The statute of limitations is the total time period that a creditor has, with respect to debt collection, to file a lawsuit for a delinquent debt.
But it is also possible that once the statute of limitations expires, a consumer may still be slapped with a lawsuit.
A consumer may have a lawsuit dismissed, once the statute of limitations runs its course, on its basis. But it is most likely that the collection process won’t stop by writing a letter to the collection agency regarding the statute of limitations.
It is important to understand that the statute of limitations is intended for lawsuits only, and you should be prepared to expect successive attempts by debt collectors, even after this time period passes.
Older the debt, less likely it is to be collected
The creditor and the debt collection agencies can contact you, legally, at this point. Their efforts may be less intense, as the debts are out of the statute period, and thus less valuable to debt collectors. Most of the times, the older the debt, the less likely it is to be collected.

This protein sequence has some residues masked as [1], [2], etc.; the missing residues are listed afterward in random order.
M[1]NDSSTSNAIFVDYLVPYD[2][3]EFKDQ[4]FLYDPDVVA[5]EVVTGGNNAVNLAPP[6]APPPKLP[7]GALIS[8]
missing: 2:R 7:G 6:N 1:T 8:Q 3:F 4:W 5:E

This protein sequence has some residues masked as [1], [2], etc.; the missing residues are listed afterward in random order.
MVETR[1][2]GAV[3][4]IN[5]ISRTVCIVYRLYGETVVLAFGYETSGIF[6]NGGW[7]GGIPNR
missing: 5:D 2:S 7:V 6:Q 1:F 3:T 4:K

Lawsuits will be pursued for large debts only
Mostly, a lawsuit will be pursued only if the amount of debt is very large. In case a creditor does file a lawsuit, and it goes beyond the statute of limitations, the consumer must file a response with the court explaining the expiration of the statute of limitations and lawsuit should be dismissed.
But do note that there are variations to the statute of limitations, according to different states and collection types. The appropriate state is determined by the place of residence when the delinquency originally occurred.
The supposed “resetting” of the statute of limitations, which happens when an unpaid debt is paid, confuses many people. Most of the people think that when you make a payment, it resets the clock, and the statute of limitations would then begin again from the time of the payment. This is not true.
Starting from the date of the first delinquency, the statute of limitations expires at a fixed time, regardless of whether the account was paid off or not. Tax liens and federal student loans do not have a statute of limitations, and are due until ultimately paid off.
This was just an overview about the statute of limitations, but it should help you to understand the basic concept and its effects.